Having a killer as a neighbor is not exactly an optimal living situation. In his latest short film Russell, director Liam Simpson plays into the fear that most people have when they don’t know the person living next to them. For the director, this was a new undertaking as he’d never worked on a horror film before. In an exclusive interview with Portable, Liam revealed the writing process behind the film and his experience working with blood and gore.

Portable: The last time we spoke to you it was about a fashion film. Russell is a horror film, why the huge transition?

Liam Simpson: When we made the fashion film, the story and tone of it were influenced by the clothing and the inspirations behind the collection. With Russell, we began writing the script based around a story that Ruaraidh Murray, the co-writer/producer/actor, had heard from a friend involving sheep rustling in Scotland. As the characters and story began to develop, we seemed to be heading into horror territory and we went with it. So I think that with both films, the style and the mood was born from the subject matter as opposed to setting out to make a a film in a particular style.

P: Where did you film? How do the locations fit into the horror theme?

Liam Simpson: We filmed in and around the Clerkenwell area of London and in Kent. A lot of the film takes place in the flats of the two main characters and we found a great location in a tower block in Clerkenwell where two neighbouring flats shared a landing. Lots of people live in tower blocks like these with no idea what their neighbors are doing behind closed doors and we wanted to play on this paranoia and suspicion. The other locations were local shops and businesses of friends who were kind enough to let us use them as a location. Much like how Jack The Ripper terrorised the East End of London in the 1880s, we wanted our killer to ‘work’ in a particular area of the city.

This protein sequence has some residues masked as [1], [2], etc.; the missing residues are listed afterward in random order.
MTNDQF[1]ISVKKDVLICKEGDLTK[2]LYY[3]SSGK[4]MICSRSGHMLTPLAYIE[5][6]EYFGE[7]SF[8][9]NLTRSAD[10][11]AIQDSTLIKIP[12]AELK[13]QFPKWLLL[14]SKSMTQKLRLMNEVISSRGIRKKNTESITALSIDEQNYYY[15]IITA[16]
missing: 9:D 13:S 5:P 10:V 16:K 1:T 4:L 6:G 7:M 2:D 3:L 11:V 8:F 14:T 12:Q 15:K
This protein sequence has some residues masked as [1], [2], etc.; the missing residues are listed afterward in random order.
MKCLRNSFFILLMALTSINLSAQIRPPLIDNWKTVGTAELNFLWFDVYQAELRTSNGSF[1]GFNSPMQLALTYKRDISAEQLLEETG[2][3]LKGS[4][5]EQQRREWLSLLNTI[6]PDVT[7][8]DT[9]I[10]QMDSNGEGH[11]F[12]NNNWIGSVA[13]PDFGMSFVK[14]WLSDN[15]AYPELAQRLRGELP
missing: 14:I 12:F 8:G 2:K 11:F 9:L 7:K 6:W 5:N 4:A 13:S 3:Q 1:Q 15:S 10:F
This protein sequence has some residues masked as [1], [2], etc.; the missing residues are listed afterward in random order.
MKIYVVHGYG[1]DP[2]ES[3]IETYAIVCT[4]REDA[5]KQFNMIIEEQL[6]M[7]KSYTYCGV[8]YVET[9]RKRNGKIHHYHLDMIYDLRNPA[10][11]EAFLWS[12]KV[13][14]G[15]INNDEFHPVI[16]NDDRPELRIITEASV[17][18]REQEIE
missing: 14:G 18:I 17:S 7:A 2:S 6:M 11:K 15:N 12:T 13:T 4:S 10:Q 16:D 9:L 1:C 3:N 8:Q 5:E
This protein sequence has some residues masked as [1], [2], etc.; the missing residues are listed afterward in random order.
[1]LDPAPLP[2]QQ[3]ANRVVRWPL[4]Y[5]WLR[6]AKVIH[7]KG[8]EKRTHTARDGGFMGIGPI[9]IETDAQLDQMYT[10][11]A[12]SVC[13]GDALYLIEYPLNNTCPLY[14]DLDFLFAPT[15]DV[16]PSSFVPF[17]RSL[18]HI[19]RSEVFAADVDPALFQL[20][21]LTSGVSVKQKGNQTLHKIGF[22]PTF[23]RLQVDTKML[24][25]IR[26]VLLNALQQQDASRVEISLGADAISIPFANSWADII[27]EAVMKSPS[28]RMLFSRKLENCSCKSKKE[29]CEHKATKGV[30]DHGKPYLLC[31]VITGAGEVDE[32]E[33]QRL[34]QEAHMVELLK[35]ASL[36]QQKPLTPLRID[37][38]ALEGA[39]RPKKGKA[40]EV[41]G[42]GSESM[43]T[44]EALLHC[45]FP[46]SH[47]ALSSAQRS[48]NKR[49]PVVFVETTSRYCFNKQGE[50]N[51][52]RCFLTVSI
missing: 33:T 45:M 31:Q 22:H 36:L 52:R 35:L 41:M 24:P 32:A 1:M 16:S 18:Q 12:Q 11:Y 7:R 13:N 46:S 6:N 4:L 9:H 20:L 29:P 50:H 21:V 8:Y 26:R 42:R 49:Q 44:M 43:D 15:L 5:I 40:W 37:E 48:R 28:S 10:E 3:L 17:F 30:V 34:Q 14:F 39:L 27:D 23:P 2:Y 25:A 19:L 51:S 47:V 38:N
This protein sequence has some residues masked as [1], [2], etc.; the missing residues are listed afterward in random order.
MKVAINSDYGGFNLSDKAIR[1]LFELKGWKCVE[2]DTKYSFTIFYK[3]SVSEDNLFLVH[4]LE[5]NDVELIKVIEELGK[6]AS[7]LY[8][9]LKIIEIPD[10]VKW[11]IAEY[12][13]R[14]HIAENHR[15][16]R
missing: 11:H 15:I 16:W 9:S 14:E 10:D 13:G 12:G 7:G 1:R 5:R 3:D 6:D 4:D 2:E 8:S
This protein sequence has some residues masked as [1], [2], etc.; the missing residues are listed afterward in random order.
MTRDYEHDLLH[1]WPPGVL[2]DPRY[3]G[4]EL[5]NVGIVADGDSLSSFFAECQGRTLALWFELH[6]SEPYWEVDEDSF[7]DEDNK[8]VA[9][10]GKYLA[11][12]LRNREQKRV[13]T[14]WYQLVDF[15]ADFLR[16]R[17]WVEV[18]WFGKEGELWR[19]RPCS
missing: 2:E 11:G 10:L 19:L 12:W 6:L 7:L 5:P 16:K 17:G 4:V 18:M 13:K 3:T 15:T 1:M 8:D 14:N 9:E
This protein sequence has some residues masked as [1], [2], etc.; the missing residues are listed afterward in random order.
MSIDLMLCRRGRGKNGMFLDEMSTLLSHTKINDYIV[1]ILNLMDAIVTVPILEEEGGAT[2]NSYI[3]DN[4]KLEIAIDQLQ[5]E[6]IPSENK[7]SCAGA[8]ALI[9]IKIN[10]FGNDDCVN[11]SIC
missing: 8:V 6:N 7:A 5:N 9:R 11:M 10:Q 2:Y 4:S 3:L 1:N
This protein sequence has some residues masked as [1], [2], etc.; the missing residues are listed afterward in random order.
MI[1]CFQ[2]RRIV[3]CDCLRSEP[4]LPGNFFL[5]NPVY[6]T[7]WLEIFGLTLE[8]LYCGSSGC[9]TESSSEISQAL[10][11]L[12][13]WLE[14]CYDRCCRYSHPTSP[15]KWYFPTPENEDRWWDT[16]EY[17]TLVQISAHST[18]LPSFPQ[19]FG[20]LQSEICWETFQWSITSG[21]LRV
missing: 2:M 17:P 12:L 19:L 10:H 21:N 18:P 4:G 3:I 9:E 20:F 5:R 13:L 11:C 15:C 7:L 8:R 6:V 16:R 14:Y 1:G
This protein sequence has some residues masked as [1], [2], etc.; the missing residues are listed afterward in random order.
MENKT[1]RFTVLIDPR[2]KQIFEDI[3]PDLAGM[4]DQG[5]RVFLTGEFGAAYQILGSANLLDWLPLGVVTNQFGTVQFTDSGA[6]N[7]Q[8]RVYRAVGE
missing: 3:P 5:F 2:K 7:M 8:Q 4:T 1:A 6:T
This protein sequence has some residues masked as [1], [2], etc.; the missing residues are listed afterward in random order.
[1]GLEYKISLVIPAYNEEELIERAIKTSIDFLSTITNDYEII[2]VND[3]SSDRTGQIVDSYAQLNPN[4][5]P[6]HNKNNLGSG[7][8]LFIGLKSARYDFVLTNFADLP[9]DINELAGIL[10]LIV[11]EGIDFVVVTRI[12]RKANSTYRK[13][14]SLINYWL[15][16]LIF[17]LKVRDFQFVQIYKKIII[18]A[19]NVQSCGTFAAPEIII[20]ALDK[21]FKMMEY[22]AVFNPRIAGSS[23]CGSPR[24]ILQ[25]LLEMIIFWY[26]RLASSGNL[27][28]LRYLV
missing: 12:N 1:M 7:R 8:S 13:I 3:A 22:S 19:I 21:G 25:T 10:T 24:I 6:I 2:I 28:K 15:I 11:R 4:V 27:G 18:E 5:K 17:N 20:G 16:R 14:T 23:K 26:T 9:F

P: You co-wrote the script. What was the writing process like?

Liam Simpson: I co-wrote the script with Ruaraidh Murray. We would get together in the evenings and sit around and come up with ideas. Eventually we would come up with something that worked in terms of the story and Ruaraidh would go away and write a draft. We did this over the space of a couple of months while we both worked on other things. A lot of the dialogue in film is improvised or based around notes outlined in the script. The actors were brilliant and came up with some great stuff during the filming.

P: You have mentioned that you were inspired by Ealing comedies. Which ones were you the most influenced by and what was it about them that inspired you?

Liam Simpson: Particularly The Ladykillers and Kind Hearts & Coronets. We tried to capture that combination of malevolence and farce that some of the Ealing comedies did so well while introducing modern ideas and subject matter. We wanted the character of Johnny Boy feel like an anachronism from that era who finds himself in the modern day and hoped that the disharmony would work with the bizarre and slightly macabre world in which the story takes place.

P: You also mentioned that it was inspired by local legends. What local legends inspired you?

Liam Simpson: Ruaraidh is from Edinburgh, Scotland, and heard a story of a man who indulged in sheep rustling. This involves stealing sheep from farms and selling the meat on the black market. We elaborated on the story and introduced elements from other notorious murderers from London like Jack The Ripper and George Chapman who both terrorised particular parts of London. Our killer was called Clerkenwell Jack.

P: When doing a horror flick certain goriness comes with it. How was it working with this horror aspect and all the blood that comes with making a movie about a killer?

Liam Simpson: We decided we would try and go pretty far in terms of blood and gore. None of the crew had made anything of this nature before but are all big fans of the genre so we thought we’d try and push it as much as we could within our budget. Practically, it was really fun coming up with low-cost ideas and techniques to create some of the bloodier scenes in the film and the cast and crew all chipped in with some very depraved suggestions! But we were conscious that we didn’t want any of the blood or gore to feel gratuitous and the most important thing for us was creating a tension and atmosphere throughout so that the gory scenes felt justified.

P: What kind of movies can we expect from you in the future? Any more horror films?

Liam Simpson: In the future, I’m developing another couple of shorts and also working on a script with Ruaraidh for a feature that we hope to shoot late this year/early next year. I think with the next short, we’ll be venturing into Sci-Fi and that’s very exciting. I think it’s important to keep making films and learning and experiencing more every time and I’d love to try something new, either in terms of style or technique, with each film.